Indonesia: Tough decisions await Yudhoyono
Indonesia's new President has sold himself as a reformer. Now he has some high expectations to fulfil, writes Matthew Moore from Jakarta.
When he's sworn in on October 20, Indonesia's new President, Susilo Bambang Yudhoyono, will have to decide how long he wants his honeymoon to last.
In his polished campaign in which he seized the country's top job, the former general made a lot of reassuring noises to comfort voters worried about putting another soldier in charge. He promised to fix ailing health and education systems, clean up corruption and guaranteed work for some of the 40 million jobless.
Policy details were scant, but that hardly mattered. He spoke with sincerity to a nation eager to believe. Compared with the insular plodder that was Megawati Soekarnoputri, he appeared fresh and new and above all capable.
In every test of credibility the polls had him way out front; creating jobs, curbing corruption, improving security, boosting education and keeping prices down.
In a country where half the population hovers around the poverty line, this last measure is of huge daily importance. And it is the one SBY, as everyone calls him, will need to confront right from the start.
With the world watching, he will have to decide what to do about Indonesians enjoying some of the cheapest fuel anywhere.
The price of crude nearly doubled this year, but for Indonesians that meant nothing. A fuel subsidy scheme means the Government, not consumers, picks up the bill for the increased cost of petrol, diesel and kerosene used everywhere for cooking.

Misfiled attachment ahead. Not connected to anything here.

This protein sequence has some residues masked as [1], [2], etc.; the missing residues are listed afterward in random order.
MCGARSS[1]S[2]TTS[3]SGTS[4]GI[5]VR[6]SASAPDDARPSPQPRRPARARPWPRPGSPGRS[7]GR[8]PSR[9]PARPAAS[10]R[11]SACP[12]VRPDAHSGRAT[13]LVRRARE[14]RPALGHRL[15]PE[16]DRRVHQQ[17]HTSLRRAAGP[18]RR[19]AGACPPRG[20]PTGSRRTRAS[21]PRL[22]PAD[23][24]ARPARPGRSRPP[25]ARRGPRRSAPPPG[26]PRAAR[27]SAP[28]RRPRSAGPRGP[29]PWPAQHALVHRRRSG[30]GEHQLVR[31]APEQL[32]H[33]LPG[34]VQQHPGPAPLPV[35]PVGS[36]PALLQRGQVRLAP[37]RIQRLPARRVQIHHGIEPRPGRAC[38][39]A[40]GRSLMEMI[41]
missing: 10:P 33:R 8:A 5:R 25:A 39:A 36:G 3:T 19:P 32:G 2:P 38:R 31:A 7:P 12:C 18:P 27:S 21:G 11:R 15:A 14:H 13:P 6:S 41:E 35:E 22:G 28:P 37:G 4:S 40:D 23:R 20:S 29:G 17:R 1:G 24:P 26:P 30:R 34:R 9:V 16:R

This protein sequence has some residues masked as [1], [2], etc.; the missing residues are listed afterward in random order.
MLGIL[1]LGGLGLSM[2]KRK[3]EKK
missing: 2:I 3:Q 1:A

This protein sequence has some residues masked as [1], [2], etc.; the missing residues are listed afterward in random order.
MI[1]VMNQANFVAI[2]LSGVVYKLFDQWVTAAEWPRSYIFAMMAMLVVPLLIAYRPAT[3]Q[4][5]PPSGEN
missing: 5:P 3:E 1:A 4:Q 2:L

Now it's time to pay, and the sums are terrifying.
The 2004 budget includes a 14.5 trillion rupiah ($A2.3 billion) allocation for the government subsidy. The galloping increase in world crude prices this year means the actual cost could be four times the budgeted amount - about $A10 billion, according to information before parliament.
Ramses Hutapea, one of SBY's oil advisers, fears this staggering cost could "create havoc for the incoming government".
The issue is when to move. Five days before SBY is sworn in, the fasting month of Ramadan begins. Four weeks later it ends with Lebaran, the Muslim equivalent of Christmas when half the country packs up and goes back to the family village and hands out presents.
SBY will well remember the riots former president Soeharto sparked when he imposed big fuel price rises in his final days. The idea of his doing something similar in his first days as president must be unthinkable.
And yet, the business community is looking to him for the sort of economic policies that will show investors he is serious about reform. To do nothing is to invite disaster.
Professor Hal Hill, of the Australian National University, agreed the issue was critical. He has studied the Indonesian economy since the 1970s, watched as it was hit hardest by the Asian economic crisis and made the slowest recovery.
Just back from another trip to Indonesia, he said the task facing Mr Yudhoyono was huge.
"It's the only one of the crisis economies where there is still negative foreign investment . . . mining sector investment has virtually collapsed, manufacturing exports picked up after the crisis but have now tapered off, infrastructure is becoming a critical issue, electricity is really quite precarious, roads are getting serious . . ."